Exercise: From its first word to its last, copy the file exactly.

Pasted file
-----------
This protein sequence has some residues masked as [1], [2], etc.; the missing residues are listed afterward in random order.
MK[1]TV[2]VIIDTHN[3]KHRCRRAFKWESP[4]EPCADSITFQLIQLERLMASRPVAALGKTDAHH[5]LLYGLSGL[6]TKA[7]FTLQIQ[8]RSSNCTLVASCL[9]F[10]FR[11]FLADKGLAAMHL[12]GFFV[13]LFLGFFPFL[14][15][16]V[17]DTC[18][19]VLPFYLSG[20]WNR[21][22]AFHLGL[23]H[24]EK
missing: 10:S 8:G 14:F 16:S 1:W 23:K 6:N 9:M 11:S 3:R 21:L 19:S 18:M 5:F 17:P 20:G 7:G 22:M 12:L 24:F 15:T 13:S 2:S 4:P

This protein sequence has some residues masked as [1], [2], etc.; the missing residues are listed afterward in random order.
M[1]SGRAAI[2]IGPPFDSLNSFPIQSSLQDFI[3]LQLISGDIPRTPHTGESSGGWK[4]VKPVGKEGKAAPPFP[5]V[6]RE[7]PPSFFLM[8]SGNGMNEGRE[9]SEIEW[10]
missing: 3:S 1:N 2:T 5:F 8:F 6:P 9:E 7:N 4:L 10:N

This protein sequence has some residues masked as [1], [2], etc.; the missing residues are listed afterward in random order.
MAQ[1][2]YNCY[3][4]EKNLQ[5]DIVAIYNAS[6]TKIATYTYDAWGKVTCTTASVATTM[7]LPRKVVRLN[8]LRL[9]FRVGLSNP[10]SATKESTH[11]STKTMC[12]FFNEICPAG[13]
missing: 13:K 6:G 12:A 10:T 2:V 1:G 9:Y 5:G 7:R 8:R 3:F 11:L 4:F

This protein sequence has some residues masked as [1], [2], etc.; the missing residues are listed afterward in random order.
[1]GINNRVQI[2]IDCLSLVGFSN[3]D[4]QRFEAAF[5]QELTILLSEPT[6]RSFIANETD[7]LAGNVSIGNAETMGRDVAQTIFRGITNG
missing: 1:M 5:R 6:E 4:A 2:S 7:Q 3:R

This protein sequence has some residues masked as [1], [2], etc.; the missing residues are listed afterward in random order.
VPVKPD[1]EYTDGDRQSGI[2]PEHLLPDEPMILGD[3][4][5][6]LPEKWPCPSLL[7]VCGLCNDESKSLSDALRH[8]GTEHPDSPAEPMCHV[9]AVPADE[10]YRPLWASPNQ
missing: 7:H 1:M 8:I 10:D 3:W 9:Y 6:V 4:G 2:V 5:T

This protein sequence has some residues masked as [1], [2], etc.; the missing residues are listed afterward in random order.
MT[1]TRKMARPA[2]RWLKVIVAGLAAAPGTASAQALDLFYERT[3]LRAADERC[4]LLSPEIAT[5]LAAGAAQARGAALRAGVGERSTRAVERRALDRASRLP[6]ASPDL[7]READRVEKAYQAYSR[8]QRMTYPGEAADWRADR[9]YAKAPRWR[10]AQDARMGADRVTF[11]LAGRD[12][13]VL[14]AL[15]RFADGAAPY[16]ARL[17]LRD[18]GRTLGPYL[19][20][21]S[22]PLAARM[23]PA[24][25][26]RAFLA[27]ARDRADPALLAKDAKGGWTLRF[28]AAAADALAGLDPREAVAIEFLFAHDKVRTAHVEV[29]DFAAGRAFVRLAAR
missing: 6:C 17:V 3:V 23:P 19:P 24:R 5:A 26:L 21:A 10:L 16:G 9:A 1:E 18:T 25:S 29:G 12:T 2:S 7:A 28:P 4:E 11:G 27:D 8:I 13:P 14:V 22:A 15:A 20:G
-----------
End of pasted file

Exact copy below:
This protein sequence has some residues masked as [1], [2], etc.; the missing residues are listed afterward in random order.
MK[1]TV[2]VIIDTHN[3]KHRCRRAFKWESP[4]EPCADSITFQLIQLERLMASRPVAALGKTDAHH[5]LLYGLSGL[6]TKA[7]FTLQIQ[8]RSSNCTLVASCL[9]F[10]FR[11]FLADKGLAAMHL[12]GFFV[13]LFLGFFPFL[14][15][16]V[17]DTC[18][19]VLPFYLSG[20]WNR[21][22]AFHLGL[23]H[24]EK
missing: 10:S 8:G 14:F 16:S 1:W 23:K 6:N 9:M 11:S 3:R 21:L 19:S 18:M 5:F 17:P 20:G 7:G 22:M 12:L 24:F 15:T 13:S 2:S 4:P

This protein sequence has some residues masked as [1], [2], etc.; the missing residues are listed afterward in random order.
M[1]SGRAAI[2]IGPPFDSLNSFPIQSSLQDFI[3]LQLISGDIPRTPHTGESSGGWK[4]VKPVGKEGKAAPPFP[5]V[6]RE[7]PPSFFLM[8]SGNGMNEGRE[9]SEIEW[10]
missing: 3:S 1:N 2:T 5:F 8:F 6:P 9:E 7:N 4:L 10:N

This protein sequence has some residues masked as [1], [2], etc.; the missing residues are listed afterward in random order.
MAQ[1][2]YNCY[3][4]EKNLQ[5]DIVAIYNAS[6]TKIATYTYDAWGKVTCTTASVATTM[7]LPRKVVRLN[8]LRL[9]FRVGLSNP[10]SATKESTH[11]STKTMC[12]FFNEICPAG[13]
missing: 13:K 6:G 12:A 10:T 2:V 1:G 9:Y 5:G 7:R 8:R 3:F 11:L 4:F

This protein sequence has some residues masked as [1], [2], etc.; the missing residues are listed afterward in random order.
[1]GINNRVQI[2]IDCLSLVGFSN[3]D[4]QRFEAAF[5]QELTILLSEPT[6]RSFIANETD[7]LAGNVSIGNAETMGRDVAQTIFRGITNG
missing: 1:M 5:R 6:E 4:A 2:S 7:Q 3:R

This protein sequence has some residues masked as [1], [2], etc.; the missing residues are listed afterward in random order.
VPVKPD[1]EYTDGDRQSGI[2]PEHLLPDEPMILGD[3][4][5][6]LPEKWPCPSLL[7]VCGLCNDESKSLSDALRH[8]GTEHPDSPAEPMCHV[9]AVPADE[10]YRPLWASPNQ
missing: 7:H 1:M 8:I 10:D 3:W 9:Y 6:V 4:G 2:V 5:T

This protein sequence has some residues masked as [1], [2], etc.; the missing residues are listed afterward in random order.
MT[1]TRKMARPA[2]RWLKVIVAGLAAAPGTASAQALDLFYERT[3]LRAADERC[4]LLSPEIAT[5]LAAGAAQARGAALRAGVGERSTRAVERRALDRASRLP[6]ASPDL[7]READRVEKAYQAYSR[8]QRMTYPGEAADWRADR[9]YAKAPRWR[10]AQDARMGADRVTF[11]LAGRD[12][13]VL[14]AL[15]RFADGAAPY[16]ARL[17]LRD[18]GRTLGPYL[19][20][21]S[22]PLAARM[23]PA[24][25][26]RAFLA[27]ARDRADPALLAKDAKGGWTLRF[28]AAAADALAGLDPREAVAIEFLFAHDKVRTAHVEV[29]DFAAGRAFVRLAAR
missing: 6:C 17:V 3:V 23:P 19:P 24:R 5:A 26:L 21:A 10:L 16:G 9:A 1:E 18:T 25:S 29:G 12:T 2:S 7:A 28:P 4:E 11:G 27:D 8:I 13:P 14:V 22:A 15:A 20:G